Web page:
Confidence Improvement Effort

Baptiste Mouginot

As fuel cycle simulation tools aims to simulate prospective nuclear fuel cycles, and because of the sensitivity of the actual nuclear fuel cycle data, it is extremely difficult to establish confidence in any single tool without a new major code comparison project. Uncertainties associated with fuel cycle modeling such as costs, time-frames, and physics of alternative technologies often make the validation of simulation results complicated. Classical code comparisons and benchmarks have generally suffered from an inability to compare results between simulators due to differences in modeling choices and output data [1-2]. Currently, different institutions are developing their own numerical tools regarding their scientific objective. These tools may have several different philosophies and thus cannot answer all the relevant issues of future nuclear fuel cycle. One partial solution, to resolve this shortcoming within the community, will be to build a general and universal framework dedicated to the validation of simulation tools. Within this framework, we a better understanding of the main sources of uncertainty and comparison obstacles could be achieved, There are three main sources of uncertainty that affect most fuel cycle simulations:

Approximation and hypothesis modeling non-existent reactors/fuels.

Fundamental data uncertainties that propagate through the fuel cycle simulation to the output.

A wide range of input variables and parameters are possible, and this can strongly impact the result of a scenario simulation.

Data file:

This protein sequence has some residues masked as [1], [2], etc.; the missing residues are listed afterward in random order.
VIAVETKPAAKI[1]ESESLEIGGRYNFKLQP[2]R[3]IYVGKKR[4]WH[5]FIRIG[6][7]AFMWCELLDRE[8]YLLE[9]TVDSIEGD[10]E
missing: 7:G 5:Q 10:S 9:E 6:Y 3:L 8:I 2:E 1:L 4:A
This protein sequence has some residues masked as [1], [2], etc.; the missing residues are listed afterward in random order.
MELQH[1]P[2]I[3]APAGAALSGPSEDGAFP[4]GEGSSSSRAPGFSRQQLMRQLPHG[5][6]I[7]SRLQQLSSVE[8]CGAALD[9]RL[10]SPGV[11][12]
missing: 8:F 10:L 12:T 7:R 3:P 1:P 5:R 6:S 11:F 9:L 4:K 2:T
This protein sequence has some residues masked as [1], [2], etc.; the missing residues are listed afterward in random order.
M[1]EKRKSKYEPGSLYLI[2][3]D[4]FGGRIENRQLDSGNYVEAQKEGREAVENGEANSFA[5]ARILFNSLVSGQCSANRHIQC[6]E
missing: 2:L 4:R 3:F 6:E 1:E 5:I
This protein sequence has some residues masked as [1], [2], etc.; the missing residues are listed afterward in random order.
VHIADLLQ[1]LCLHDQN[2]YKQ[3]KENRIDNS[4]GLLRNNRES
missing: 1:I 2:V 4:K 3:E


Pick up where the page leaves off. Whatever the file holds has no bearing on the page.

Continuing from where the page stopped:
While points 1. and 2. are already being investigated by fuel cycle tool developers in other research frameworks, this work aims to address point 3.

Using sensitivity analysis (SA) formalism will help in both understanding and improving the weight of input variables and parameters via evaluating output standard deviations. In the framework of this open collaboration, we aim to build a set of experiments composed by a set of subtasks of growing complexity. This allows each component of a fuel cycle tool to be evaluated in depth. The experiments will be concluded with an SA on the full problem, yield a deeper understanding of the constraints and limits of a specific tool. The ability within the framework to compare results with other fuel cycle tool calculations will provide clearer requirements of certain tool-specific features to explain/understand some behaviors. This first experiment has been designed as a simple test case to assess the correlation of a once-through cycle composed of an enrichment facility, a PWR loaded with UOX fuel, and a storage facility for used UOX fuel. Both CLASS[3] results and Cyclus[4] results and their comparison will be presented.